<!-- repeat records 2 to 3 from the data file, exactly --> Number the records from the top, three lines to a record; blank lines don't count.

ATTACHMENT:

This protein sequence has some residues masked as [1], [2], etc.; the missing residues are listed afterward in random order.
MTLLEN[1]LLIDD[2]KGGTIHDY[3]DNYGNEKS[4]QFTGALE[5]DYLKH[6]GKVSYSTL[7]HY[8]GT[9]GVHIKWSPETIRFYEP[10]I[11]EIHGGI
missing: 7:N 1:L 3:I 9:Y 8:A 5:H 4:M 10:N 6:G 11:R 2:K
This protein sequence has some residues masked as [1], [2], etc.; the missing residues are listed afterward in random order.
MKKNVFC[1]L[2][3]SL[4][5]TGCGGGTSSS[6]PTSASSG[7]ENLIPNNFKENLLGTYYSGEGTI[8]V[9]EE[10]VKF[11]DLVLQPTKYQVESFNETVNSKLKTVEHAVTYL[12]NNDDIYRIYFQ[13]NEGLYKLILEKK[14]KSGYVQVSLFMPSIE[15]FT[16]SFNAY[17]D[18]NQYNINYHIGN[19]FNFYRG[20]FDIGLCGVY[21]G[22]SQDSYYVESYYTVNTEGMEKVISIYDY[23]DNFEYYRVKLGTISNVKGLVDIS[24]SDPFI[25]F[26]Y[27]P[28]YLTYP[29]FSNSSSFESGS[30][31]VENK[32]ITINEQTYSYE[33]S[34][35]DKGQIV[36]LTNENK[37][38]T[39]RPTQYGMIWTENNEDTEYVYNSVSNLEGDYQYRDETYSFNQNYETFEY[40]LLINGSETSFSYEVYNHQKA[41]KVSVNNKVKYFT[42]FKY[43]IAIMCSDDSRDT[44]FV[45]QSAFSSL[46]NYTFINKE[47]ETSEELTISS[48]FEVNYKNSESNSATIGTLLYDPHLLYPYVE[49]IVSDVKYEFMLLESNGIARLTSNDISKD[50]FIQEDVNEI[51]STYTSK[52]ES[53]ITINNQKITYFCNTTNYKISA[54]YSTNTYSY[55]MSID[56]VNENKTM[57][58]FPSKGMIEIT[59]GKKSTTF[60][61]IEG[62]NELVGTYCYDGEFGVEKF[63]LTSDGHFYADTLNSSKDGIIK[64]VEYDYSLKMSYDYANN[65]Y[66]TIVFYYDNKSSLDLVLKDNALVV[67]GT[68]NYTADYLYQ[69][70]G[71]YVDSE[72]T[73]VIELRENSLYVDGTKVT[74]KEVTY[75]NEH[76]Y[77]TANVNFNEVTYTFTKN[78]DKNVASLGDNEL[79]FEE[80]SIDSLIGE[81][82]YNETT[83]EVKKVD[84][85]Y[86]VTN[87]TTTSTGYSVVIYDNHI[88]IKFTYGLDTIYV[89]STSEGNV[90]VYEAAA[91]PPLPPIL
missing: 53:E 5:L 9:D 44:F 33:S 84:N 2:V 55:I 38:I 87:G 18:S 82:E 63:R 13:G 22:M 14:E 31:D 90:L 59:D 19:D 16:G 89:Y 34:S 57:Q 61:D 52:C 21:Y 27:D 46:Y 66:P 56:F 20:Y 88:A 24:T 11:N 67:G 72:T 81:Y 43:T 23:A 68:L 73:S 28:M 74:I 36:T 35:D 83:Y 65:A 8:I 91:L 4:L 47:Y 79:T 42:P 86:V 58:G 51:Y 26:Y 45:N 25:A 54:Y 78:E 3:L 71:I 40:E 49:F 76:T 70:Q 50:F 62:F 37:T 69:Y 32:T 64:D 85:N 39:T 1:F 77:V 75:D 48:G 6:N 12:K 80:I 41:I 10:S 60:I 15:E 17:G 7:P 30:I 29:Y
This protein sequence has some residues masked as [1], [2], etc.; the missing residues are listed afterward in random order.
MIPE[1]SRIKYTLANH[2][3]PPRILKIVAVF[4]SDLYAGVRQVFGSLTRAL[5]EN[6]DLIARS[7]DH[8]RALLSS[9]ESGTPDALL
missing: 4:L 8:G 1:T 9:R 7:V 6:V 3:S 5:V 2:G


This protein sequence has some residues masked as [1], [2], etc.; the missing residues are listed afterward in random order.
MKKNVFC[1]L[2][3]SL[4][5]TGCGGGTSSS[6]PTSASSG[7]ENLIPNNFKENLLGTYYSGEGTI[8]V[9]EE[10]VKF[11]DLVLQPTKYQVESFNETVNSKLKTVEHAVTYL[12]NNDDIYRIYFQ[13]NEGLYKLILEKK[14]KSGYVQVSLFMPSIE[15]FT[16]SFNAY[17]D[18]NQYNINYHIGN[19]FNFYRG[20]FDIGLCGVY[21]G[22]SQDSYYVESYYTVNTEGMEKVISIYDY[23]DNFEYYRVKLGTISNVKGLVDIS[24]SDPFI[25]F[26]Y[27]P[28]YLTYP[29]FSNSSSFESGS[30][31]VENK[32]ITINEQTYSYE[33]S[34][35]DKGQIV[36]LTNENK[37][38]T[39]RPTQYGMIWTENNEDTEYVYNSVSNLEGDYQYRDETYSFNQNYETFEY[40]LLINGSETSFSYEVYNHQKA[41]KVSVNNKVKYFT[42]FKY[43]IAIMCSDDSRDT[44]FV[45]QSAFSSL[46]NYTFINKE[47]ETSEELTISS[48]FEVNYKNSESNSATIGTLLYDPHLLYPYVE[49]IVSDVKYEFMLLESNGIARLTSNDISKD[50]FIQEDVNEI[51]STYTSK[52]ES[53]ITINNQKITYFCNTTNYKISA[54]YSTNTYSY[55]MSID[56]VNENKTM[57][58]FPSKGMIEIT[59]GKKSTTF[60][61]IEG[62]NELVGTYCYDGEFGVEKF[63]LTSDGHFYADTLNSSKDGIIK[64]VEYDYSLKMSYDYANN[65]Y[66]TIVFYYDNKSSLDLVLKDNALVV[67]GT[68]NYTADYLYQ[69][70]G[71]YVDSE[72]T[73]VIELRENSLYVDGTKVT[74]KEVTY[75]NEH[76]Y[77]TANVNFNEVTYTFTKN[78]DKNVASLGDNEL[79]FEE[80]SIDSLIGE[81][82]YNETT[83]EVKKVD[84][85]Y[86]VTN[87]TTTSTGYSVVIYDNHI[88]IKFTYGLDTIYV[89]STSEGNV[90]VYEAAA[91]PPLPPIL
missing: 53:E 5:L 9:D 44:F 33:S 84:N 2:V 55:I 38:I 87:G 18:S 82:E 63:R 13:G 22:M 14:E 31:D 90:L 59:D 19:D 16:G 89:Y 34:S 57:Q 61:D 52:C 21:Y 27:D 46:Y 66:P 56:F 20:Y 88:A 24:T 11:N 67:G 72:T 81:Y 43:T 23:A 68:L 73:S 28:M 74:I 36:T 35:D 83:Y 65:A 8:I 91:L 4:L 47:Y 79:T 42:P 86:V 58:G 51:Y 26:Y 45:N 25:A 54:Y 78:E 3:L 71:I 40:E 49:F 76:T 70:Q 50:F 62:F 37:T 69:Y 32:T 64:D 85:N 39:T 1:F 77:V 75:D 48:G 6:N 12:K 80:I 41:I 10:S 60:I 15:E 17:G 7:P 30:I 29:Y
This protein sequence has some residues masked as [1], [2], etc.; the missing residues are listed afterward in random order.
MIPE[1]SRIKYTLANH[2][3]PPRILKIVAVF[4]SDLYAGVRQVFGSLTRAL[5]EN[6]DLIARS[7]DH[8]RALLSS[9]ESGTPDALL
missing: 4:L 8:G 1:T 9:R 7:V 6:V 3:S 5:V 2:G